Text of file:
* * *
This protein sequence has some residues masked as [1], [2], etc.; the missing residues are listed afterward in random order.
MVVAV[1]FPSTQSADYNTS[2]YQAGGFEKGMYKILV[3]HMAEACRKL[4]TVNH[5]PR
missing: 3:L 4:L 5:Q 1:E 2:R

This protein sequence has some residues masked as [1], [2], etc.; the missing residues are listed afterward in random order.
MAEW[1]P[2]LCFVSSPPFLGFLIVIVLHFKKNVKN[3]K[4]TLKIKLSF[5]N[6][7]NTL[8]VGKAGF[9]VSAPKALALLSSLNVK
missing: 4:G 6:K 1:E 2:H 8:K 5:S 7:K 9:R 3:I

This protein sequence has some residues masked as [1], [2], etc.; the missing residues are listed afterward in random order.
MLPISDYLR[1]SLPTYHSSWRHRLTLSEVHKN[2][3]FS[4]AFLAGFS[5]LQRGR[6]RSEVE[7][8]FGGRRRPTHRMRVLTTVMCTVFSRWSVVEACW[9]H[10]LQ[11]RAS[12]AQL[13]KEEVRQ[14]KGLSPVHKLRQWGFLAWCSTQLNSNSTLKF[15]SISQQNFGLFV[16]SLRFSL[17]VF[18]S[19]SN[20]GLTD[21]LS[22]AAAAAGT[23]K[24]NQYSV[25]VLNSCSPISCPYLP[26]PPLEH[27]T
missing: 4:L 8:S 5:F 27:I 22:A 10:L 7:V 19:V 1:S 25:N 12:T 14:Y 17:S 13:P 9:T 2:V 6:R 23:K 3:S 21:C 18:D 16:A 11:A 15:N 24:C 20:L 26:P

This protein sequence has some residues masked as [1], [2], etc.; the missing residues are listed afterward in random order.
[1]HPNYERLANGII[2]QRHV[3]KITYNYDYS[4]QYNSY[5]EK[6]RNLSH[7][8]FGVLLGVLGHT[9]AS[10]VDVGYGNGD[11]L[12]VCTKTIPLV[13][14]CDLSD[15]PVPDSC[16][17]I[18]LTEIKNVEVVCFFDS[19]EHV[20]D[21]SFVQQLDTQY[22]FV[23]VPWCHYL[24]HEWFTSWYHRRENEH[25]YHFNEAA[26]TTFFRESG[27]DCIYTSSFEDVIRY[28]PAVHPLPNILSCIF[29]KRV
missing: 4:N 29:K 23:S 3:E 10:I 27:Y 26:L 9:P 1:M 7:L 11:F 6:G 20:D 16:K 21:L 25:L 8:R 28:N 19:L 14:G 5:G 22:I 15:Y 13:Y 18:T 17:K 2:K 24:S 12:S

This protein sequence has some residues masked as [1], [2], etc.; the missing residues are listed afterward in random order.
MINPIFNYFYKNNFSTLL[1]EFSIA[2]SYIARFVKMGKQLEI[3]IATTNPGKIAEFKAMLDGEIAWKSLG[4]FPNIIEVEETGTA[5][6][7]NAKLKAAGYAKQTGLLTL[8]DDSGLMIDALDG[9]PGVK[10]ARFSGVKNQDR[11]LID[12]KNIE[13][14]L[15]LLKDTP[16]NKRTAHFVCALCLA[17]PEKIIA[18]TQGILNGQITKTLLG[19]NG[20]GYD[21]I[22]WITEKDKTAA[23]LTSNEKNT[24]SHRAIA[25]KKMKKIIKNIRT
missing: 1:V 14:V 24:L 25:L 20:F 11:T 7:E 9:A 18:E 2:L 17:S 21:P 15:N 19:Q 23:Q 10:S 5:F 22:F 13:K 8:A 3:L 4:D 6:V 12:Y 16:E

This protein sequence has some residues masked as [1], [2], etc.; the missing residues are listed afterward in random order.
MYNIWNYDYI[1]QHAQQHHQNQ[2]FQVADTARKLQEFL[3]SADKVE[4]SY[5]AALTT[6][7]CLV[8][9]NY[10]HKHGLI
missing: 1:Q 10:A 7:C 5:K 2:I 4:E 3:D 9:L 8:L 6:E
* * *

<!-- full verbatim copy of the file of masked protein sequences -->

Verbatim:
This protein sequence has some residues masked as [1], [2], etc.; the missing residues are listed afterward in random order.
MVVAV[1]FPSTQSADYNTS[2]YQAGGFEKGMYKILV[3]HMAEACRKL[4]TVNH[5]PR
missing: 3:L 4:L 5:Q 1:E 2:R

This protein sequence has some residues masked as [1], [2], etc.; the missing residues are listed afterward in random order.
MAEW[1]P[2]LCFVSSPPFLGFLIVIVLHFKKNVKN[3]K[4]TLKIKLSF[5]N[6][7]NTL[8]VGKAGF[9]VSAPKALALLSSLNVK
missing: 4:G 6:K 1:E 2:H 8:K 5:S 7:K 9:R 3:I

This protein sequence has some residues masked as [1], [2], etc.; the missing residues are listed afterward in random order.
MLPISDYLR[1]SLPTYHSSWRHRLTLSEVHKN[2][3]FS[4]AFLAGFS[5]LQRGR[6]RSEVE[7][8]FGGRRRPTHRMRVLTTVMCTVFSRWSVVEACW[9]H[10]LQ[11]RAS[12]AQL[13]KEEVRQ[14]KGLSPVHKLRQWGFLAWCSTQLNSNSTLKF[15]SISQQNFGLFV[16]SLRFSL[17]VF[18]S[19]SN[20]GLTD[21]LS[22]AAAAAGT[23]K[24]NQYSV[25]VLNSCSPISCPYLP[26]PPLEH[27]T
missing: 4:L 8:S 5:F 27:I 22:A 10:L 7:V 19:V 1:S 25:N 12:T 14:Y 17:S 13:P 9:T 2:V 6:R 23:K 3:S 21:C 18:D 16:A 11:A 15:N 24:C 20:L 26:P

This protein sequence has some residues masked as [1], [2], etc.; the missing residues are listed afterward in random order.
[1]HPNYERLANGII[2]QRHV[3]KITYNYDYS[4]QYNSY[5]EK[6]RNLSH[7][8]FGVLLGVLGHT[9]AS[10]VDVGYGNGD[11]L[12]VCTKTIPLV[13][14]CDLSD[15]PVPDSC[16][17]I[18]LTEIKNVEVVCFFDS[19]EHV[20]D[21]SFVQQLDTQY[22]FV[23]VPWCHYL[24]HEWFTSWYHRRENEH[25]YHFNEAA[26]TTFFRESG[27]DCIYTSSFEDVIRY[28]PAVHPLPNILSCIF[29]KRV
missing: 4:N 29:K 23:S 3:E 10:I 27:Y 26:L 9:P 1:M 7:L 11:F 6:G 20:D 16:K 21:L 25:L 8:R 28:N 19:L 14:G 5:G 22:I 15:Y 13:Y 18:T 17:K 2:K 24:S 12:S

This protein sequence has some residues masked as [1], [2], etc.; the missing residues are listed afterward in random order.
MINPIFNYFYKNNFSTLL[1]EFSIA[2]SYIARFVKMGKQLEI[3]IATTNPGKIAEFKAMLDGEIAWKSLG[4]FPNIIEVEETGTA[5][6][7]NAKLKAAGYAKQTGLLTL[8]DDSGLMIDALDG[9]PGVK[10]ARFSGVKNQDR[11]LID[12]KNIE[13][14]L[15]LLKDTP[16]NKRTAHFVCALCLA[17]PEKIIA[18]TQGILNGQITKTLLG[19]NG[20]GYD[21]I[22]WITEKDKTAA[23]LTSNEKNT[24]SHRAIA[25]KKMKKIIKNIRT
missing: 1:V 14:V 24:L 25:L 20:F 11:T 7:E 9:A 18:E 2:L 17:S 21:P 15:N 19:Q 23:Q 10:S 5:F 22:F 13:K 8:A 3:L 4:D 6:V 12:Y 16:E

This protein sequence has some residues masked as [1], [2], etc.; the missing residues are listed afterward in random order.
MYNIWNYDYI[1]QHAQQHHQNQ[2]FQVADTARKLQEFL[3]SADKVE[4]SY[5]AALTT[6][7]CLV[8][9]NY[10]HKHGLI
missing: 1:Q 10:A 7:C 5:K 2:I 4:E 3:D 9:L 8:L 6:E